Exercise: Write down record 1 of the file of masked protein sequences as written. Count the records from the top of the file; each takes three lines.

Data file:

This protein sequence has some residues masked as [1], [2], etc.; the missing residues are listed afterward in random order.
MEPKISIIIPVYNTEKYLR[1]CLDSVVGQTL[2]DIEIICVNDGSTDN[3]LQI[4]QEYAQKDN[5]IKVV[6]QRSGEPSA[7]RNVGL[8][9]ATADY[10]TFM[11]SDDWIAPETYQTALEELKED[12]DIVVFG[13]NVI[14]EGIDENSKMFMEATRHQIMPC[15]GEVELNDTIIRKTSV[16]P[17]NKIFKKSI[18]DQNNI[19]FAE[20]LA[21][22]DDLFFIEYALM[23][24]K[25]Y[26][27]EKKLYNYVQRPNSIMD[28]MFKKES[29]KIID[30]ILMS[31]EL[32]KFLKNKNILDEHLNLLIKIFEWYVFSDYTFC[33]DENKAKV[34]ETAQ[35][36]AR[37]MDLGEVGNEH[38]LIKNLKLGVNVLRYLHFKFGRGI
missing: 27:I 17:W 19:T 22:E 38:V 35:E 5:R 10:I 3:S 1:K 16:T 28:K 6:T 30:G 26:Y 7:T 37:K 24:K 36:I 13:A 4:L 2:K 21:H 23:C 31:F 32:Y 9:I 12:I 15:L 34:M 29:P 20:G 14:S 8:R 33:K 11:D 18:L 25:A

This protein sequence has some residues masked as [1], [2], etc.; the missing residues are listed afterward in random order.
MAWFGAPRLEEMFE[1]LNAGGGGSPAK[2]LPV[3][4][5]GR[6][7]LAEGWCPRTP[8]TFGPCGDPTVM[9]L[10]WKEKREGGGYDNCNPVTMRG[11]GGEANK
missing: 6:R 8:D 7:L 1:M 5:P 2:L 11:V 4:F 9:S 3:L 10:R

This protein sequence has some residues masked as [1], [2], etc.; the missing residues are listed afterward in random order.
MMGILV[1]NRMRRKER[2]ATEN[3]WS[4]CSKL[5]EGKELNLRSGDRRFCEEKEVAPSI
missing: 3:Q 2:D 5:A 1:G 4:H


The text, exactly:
This protein sequence has some residues masked as [1], [2], etc.; the missing residues are listed afterward in random order.
MEPKISIIIPVYNTEKYLR[1]CLDSVVGQTL[2]DIEIICVNDGSTDN[3]LQI[4]QEYAQKDN[5]IKVV[6]QRSGEPSA[7]RNVGL[8][9]ATADY[10]TFM[11]SDDWIAPETYQTALEELKED[12]DIVVFG[13]NVI[14]EGIDENSKMFMEATRHQIMPC[15]GEVELNDTIIRKTSV[16]P[17]NKIFKKSI[18]DQNNI[19]FAE[20]LA[21][22]DDLFFIEYALM[23][24]K[25]Y[26][27]EKKLYNYVQRPNSIMD[28]MFKKES[29]KIID[30]ILMS[31]EL[32]KFLKNKNILDEHLNLLIKIFEWYVFSDYTFC[33]DENKAKV[34]ETAQ[35][36]AR[37]MDLGEVGNEH[38]LIKNLKLGVNVLRYLHFKFGRGI
missing: 27:I 17:W 19:T 22:E 38:V 35:E 5:R 10:I 3:S 1:K 16:T 28:K 6:T 30:G 26:Y 7:T 37:K 24:K 36:I 13:A 4:L 2:K 21:H 23:C 31:F 32:Y 9:I 12:I 15:L 34:M 29:P 20:G 14:S 8:R 33:K 11:D 18:L 25:A